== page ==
OUR FUEL


Biodiesel can be made from many different sources--canola, soy, peanuts, algae, and so on--but the vast majority of the fuel that we sell is made from Canadian-grown canola. Also, biodiesel can be made as a blend with regular diesel fuel. When you see the term "B5" it means that someone has produced a blend of fuels, with 5% biodiesel and 95% diesel. The advantage of diesel engines is that they can run biodiesel and diesel--and at any blend ratio. 


The fuel that we produce and use in car engines is B100, which means it is made entirely from biodiesel--and in our case, that means primarily canola. We also make biodiesel made from non-canola sources, such as soy, but we try to avoid using it in engines, for reasons explained in the FAQs. The non-canola biodiesel is used, for instance, for home heating needs. 


In the beginning, our co-op had numerous small-scale producers who made backyard biodiesel and sold it to the co-op at wholesale prices, and then the co-op sold it to other members. But as we've grown and supply has increased, we now rely on one main producer. That producer brews biodiesel at a medium-scale facility in the area, and has been producing biodiesel for over ten years, having now produced tens of thousands of liters of quality fuel.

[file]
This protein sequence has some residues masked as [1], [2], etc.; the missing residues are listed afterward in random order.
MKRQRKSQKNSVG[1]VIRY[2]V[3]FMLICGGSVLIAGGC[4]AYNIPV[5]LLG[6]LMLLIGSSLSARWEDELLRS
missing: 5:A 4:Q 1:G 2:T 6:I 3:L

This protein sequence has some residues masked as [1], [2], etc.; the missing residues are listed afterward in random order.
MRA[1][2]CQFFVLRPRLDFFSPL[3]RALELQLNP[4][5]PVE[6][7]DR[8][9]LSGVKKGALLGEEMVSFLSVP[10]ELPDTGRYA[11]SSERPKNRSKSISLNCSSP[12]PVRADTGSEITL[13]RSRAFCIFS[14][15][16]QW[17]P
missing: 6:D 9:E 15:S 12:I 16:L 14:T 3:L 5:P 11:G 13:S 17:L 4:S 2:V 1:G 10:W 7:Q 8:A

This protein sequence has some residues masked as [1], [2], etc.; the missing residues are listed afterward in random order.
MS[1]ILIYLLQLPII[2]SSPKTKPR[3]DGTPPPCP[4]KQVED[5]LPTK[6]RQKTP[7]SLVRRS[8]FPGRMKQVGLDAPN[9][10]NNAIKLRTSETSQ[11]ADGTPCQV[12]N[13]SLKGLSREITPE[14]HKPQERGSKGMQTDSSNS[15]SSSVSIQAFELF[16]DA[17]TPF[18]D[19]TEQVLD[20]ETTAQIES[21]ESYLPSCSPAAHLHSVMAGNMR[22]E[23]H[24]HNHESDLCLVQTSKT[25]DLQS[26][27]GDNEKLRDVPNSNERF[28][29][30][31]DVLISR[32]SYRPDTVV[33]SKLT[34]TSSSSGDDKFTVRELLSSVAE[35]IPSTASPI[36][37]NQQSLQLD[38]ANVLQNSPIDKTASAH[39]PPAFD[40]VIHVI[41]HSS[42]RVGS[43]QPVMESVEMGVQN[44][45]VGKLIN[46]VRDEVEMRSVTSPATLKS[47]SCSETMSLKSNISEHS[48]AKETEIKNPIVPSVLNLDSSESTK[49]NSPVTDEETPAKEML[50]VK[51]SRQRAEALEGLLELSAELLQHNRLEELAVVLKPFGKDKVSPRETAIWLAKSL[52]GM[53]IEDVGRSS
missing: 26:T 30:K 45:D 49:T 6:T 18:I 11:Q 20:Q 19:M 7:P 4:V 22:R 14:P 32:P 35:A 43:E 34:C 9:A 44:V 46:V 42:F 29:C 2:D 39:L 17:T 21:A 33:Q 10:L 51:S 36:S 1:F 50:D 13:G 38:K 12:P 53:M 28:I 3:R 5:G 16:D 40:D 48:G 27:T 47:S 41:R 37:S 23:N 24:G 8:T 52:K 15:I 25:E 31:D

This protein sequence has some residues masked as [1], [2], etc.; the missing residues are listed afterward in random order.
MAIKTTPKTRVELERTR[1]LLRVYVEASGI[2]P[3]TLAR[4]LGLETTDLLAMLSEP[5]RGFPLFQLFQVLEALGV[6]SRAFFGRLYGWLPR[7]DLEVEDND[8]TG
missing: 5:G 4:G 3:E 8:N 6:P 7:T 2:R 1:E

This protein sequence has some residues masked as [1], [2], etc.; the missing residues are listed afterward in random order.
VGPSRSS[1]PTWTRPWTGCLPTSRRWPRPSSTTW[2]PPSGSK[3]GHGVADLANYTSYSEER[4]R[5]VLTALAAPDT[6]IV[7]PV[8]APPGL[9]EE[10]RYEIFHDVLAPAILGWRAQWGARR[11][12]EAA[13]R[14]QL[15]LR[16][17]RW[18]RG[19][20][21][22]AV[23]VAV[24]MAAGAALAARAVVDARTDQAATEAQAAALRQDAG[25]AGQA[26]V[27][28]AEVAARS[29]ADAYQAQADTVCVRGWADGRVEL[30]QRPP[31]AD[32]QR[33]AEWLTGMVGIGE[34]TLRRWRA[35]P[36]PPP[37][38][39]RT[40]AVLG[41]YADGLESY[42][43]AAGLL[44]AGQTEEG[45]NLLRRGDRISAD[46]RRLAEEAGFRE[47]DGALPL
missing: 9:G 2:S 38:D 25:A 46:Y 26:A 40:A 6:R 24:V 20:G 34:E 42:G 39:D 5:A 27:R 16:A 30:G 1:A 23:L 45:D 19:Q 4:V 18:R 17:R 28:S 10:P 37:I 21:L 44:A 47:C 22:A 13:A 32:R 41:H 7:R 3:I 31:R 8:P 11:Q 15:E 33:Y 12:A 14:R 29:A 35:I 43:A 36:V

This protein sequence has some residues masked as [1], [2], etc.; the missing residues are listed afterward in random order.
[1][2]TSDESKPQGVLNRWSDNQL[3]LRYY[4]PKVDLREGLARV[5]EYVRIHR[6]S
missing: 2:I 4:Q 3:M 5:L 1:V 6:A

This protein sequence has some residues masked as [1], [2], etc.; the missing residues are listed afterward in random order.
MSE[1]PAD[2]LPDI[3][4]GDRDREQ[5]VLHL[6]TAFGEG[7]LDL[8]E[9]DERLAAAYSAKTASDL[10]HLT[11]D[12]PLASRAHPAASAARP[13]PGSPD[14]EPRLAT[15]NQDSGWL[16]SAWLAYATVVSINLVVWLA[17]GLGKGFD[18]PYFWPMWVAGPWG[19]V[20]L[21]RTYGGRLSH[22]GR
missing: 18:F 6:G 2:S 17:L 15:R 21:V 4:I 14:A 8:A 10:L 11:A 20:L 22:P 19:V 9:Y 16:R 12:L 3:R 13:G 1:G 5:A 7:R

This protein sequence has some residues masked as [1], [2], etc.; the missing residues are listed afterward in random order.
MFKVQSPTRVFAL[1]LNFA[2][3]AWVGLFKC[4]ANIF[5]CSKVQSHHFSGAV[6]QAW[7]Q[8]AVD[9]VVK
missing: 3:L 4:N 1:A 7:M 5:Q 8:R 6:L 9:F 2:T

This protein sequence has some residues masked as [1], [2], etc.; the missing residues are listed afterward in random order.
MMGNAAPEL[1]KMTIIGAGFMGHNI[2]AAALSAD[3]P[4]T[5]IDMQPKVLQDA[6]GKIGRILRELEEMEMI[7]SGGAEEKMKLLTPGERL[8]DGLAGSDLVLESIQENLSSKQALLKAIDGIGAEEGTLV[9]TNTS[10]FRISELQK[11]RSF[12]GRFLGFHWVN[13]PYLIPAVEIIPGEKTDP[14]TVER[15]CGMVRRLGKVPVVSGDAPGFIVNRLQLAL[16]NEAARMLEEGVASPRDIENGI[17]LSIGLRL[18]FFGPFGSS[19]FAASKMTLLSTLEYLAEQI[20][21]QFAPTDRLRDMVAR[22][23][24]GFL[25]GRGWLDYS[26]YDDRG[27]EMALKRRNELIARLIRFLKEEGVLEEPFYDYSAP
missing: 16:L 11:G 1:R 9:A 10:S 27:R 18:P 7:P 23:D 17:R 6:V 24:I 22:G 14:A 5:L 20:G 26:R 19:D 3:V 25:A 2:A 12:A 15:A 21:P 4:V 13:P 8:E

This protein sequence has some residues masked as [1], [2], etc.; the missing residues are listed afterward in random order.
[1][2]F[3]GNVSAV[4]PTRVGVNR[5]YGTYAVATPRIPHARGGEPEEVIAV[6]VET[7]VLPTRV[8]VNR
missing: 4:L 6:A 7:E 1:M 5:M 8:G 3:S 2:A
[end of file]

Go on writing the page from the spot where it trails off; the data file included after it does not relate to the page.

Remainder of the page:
Our principal supplier, and other co-op members, source our fuel stock from local WVO (waste vegetable oil). This is advantageous for two reasons. First, it's local and abundant. Every restaurant with a deep fryer uses vegetable oil, and once it's been used, it needs to go somewhere. A lot of it ends up as animal feed, but increasingly, WVO ends up in biodiesel producing facilities. Second, it's recycled. Canada produces quite a lot of canola, and some of it ends up in restaurants in the Victoria area. So it's great to be able to use domestically produced oil, and in fact use it twice! 


We are not able to certify the purity of every batch of biodiesel that we make; the law does not require it and it would simply be impossible for us to do so. (This helps to explain why we don't have a public fueling station.) However, we do take measures to ensure that our members get the safest and highest possible quality biodiesel. 


Our fuel is also delivered in--you guessed it!--a truck that runs on biodiesel, and whenever possible, biodiesel and renewables are used in the process of making the fuel. 


Ideally, members have space on their property to hold a 200-liter barrel. The biodiesel is delivered regularly to your door and is then easily transferred from barrel to vehicle via a low-cost pump system or a jerry can. Short of having your own barrel, co-op members can fill up at the homes of a few other co-op members who have made their barrels accessible to others. 


Our co-op is thus committed to domestic, sustainable, and recycled fuels. To learn more about biodiesel, read our FAQs.